Not surprising, there are only about 12 other people here. Most are sitting at the bar, so we get a nice big booth to ourselves. While this place will be great in the summer time when they open up the windows, it is freezing inside tonight.
We start off with the guacamole $10, smashed hass avocado, red onion, jalapeno, cilantro that come with a bowl of chips. I read their reviews on Yelp, and they are getting killed on ratings, most people giving them 1 or 2 stars. With almost no one there, you would think that the service would have been excellent, unfortunately, our waitress seemed disinterested with us. When the guacamole arrived, we asked for salsa (twice) and it arrived after our entrees were delivered. I have the short rib enchilada baked with salsa rojo and Monterey Jack ($18). The food was ok for me, nothing to write home about, but it was certainly edible (and the portion was generous). I’m thinking that you should stick to coming here for drinks after work with friends – they have over 100 different kinds of tequila and $1 beef or chicken tacos during happy hour.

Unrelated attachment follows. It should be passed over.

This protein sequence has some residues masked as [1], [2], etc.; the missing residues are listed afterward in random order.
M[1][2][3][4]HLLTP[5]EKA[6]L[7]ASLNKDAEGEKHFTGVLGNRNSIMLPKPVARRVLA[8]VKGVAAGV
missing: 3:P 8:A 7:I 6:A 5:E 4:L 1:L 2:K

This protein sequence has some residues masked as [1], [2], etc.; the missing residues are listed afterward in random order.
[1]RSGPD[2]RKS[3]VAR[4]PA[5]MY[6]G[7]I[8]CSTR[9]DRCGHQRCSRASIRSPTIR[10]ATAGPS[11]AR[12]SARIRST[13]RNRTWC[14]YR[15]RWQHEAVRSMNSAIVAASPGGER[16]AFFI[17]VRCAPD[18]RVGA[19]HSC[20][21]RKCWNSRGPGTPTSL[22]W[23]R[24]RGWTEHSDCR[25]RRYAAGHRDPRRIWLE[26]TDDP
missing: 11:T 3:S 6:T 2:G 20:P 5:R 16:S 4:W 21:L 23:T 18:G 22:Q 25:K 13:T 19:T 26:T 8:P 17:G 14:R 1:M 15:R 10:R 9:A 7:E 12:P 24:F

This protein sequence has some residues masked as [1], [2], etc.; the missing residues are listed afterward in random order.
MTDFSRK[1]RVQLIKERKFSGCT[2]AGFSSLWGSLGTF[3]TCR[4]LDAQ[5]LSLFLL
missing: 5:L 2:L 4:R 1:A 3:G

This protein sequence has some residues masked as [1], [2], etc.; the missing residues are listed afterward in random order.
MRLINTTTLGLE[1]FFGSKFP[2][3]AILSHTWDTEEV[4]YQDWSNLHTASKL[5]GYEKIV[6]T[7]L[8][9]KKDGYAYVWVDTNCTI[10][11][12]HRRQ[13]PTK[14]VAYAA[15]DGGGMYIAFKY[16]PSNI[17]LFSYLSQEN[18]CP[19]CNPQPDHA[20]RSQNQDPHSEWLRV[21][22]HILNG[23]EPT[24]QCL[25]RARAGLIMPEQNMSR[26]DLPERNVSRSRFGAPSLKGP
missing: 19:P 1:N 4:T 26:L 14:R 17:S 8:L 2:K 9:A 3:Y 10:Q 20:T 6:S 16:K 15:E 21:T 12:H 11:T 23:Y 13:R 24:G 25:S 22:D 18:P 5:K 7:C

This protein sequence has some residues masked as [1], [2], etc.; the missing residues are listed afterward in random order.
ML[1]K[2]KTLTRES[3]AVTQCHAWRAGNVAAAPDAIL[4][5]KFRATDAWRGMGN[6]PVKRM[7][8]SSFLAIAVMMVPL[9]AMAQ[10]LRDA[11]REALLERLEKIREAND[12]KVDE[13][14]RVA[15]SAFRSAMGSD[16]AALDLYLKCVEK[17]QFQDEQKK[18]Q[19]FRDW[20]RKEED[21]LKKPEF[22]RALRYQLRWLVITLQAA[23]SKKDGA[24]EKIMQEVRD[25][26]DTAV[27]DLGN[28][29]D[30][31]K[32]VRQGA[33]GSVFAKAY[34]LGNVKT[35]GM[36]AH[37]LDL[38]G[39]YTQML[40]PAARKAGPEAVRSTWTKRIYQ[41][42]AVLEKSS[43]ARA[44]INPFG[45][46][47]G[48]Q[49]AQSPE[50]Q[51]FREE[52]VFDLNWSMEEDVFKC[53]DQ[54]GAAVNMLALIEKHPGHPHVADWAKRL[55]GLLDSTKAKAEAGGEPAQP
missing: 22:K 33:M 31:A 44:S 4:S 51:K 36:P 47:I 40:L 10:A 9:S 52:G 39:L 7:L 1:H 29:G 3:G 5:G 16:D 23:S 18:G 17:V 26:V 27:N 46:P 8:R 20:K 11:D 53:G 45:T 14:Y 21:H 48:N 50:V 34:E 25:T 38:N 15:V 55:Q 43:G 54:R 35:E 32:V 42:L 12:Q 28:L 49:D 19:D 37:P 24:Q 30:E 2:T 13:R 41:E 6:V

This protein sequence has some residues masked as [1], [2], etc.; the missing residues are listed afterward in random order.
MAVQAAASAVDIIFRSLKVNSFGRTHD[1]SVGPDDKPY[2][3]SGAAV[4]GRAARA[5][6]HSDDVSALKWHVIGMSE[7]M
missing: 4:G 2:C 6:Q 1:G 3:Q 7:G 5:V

Speaking of tequila, are/were you an #Entourage fan? Remember when Turtle goes into business with a tequila company, #Avion? Avion is a real brand of tequila, and you can try it at Mija. See that Maggie Hoffman, of Serious Eats, thought of Avion here.
Faneuil Hall Marketplace
After our food demo at Petit Robert, we head over to the InterContinental for lunch. With the weather getting worse, we figured that we would rather be at our next destination instead of risking lunch at Petit Robert and missing our spa appointments.
It’s well past lunch time, so we have the restaurant almost to ourselves. As far as hotel restaurants, I find Miel charming. I love the charm (minus the vinyl seat cushions) of this place, and each table comes with a spring of lavender that you can sprinkle on any of your dishes.
They have an amazing olive oil room where you can host dinner parties or they will even host an olive oil tasting for you and (up to 14 of) your guests at it’s chef’s table made from a 1,000 year old olive tree. You can’t quite tell in this picture, but the chandelier in the photo is made up of little bottles of olive oil.